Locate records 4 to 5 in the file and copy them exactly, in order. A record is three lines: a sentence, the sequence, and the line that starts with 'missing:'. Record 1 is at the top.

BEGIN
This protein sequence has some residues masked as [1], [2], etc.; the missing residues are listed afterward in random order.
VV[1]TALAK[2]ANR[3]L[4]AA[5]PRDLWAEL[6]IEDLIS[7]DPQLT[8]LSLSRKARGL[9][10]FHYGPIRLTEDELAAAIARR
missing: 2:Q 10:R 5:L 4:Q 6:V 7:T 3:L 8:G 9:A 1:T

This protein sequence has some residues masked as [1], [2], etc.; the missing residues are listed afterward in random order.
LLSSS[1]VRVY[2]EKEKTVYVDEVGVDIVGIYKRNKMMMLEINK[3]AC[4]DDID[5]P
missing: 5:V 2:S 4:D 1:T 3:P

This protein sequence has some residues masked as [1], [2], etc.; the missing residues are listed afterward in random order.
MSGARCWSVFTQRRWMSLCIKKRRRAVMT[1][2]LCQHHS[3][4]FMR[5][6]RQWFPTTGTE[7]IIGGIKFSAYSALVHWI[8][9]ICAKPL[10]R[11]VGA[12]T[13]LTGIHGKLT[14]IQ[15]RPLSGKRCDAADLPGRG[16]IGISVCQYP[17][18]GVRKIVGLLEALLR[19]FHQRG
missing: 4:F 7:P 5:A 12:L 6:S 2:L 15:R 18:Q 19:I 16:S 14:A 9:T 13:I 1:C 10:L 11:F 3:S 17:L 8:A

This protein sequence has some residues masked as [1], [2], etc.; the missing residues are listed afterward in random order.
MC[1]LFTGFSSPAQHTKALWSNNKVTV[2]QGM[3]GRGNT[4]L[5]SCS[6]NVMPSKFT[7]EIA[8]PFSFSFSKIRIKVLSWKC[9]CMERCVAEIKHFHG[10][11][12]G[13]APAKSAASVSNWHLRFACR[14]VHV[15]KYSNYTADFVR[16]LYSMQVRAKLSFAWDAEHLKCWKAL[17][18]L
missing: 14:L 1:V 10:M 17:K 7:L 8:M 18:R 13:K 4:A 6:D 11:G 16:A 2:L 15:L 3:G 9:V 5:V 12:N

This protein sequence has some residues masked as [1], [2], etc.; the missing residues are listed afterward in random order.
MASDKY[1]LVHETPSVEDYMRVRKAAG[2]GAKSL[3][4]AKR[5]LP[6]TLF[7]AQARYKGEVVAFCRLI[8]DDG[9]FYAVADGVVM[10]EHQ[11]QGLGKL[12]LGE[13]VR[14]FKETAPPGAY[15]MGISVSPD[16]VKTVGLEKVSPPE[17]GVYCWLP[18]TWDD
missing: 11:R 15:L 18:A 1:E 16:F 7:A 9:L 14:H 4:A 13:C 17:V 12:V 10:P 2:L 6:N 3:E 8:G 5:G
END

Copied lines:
This protein sequence has some residues masked as [1], [2], etc.; the missing residues are listed afterward in random order.
MC[1]LFTGFSSPAQHTKALWSNNKVTV[2]QGM[3]GRGNT[4]L[5]SCS[6]NVMPSKFT[7]EIA[8]PFSFSFSKIRIKVLSWKC[9]CMERCVAEIKHFHG[10][11][12]G[13]APAKSAASVSNWHLRFACR[14]VHV[15]KYSNYTADFVR[16]LYSMQVRAKLSFAWDAEHLKCWKAL[17][18]L
missing: 14:L 1:V 10:M 17:K 7:L 8:M 18:R 13:K 4:A 6:D 11:G 16:A 2:L 15:L 3:G 9:V 5:V 12:N

This protein sequence has some residues masked as [1], [2], etc.; the missing residues are listed afterward in random order.
MASDKY[1]LVHETPSVEDYMRVRKAAG[2]GAKSL[3][4]AKR[5]LP[6]TLF[7]AQARYKGEVVAFCRLI[8]DDG[9]FYAVADGVVM[10]EHQ[11]QGLGKL[12]LGE[13]VR[14]FKETAPPGAY[15]MGISVSPD[16]VKTVGLEKVSPPE[17]GVYCWLP[18]TWDD
missing: 11:R 15:L 18:A 1:E 16:F 7:A 9:L 14:H 4:A 13:C 17:V 12:V 10:P 2:L 6:N 3:E 8:G 5:G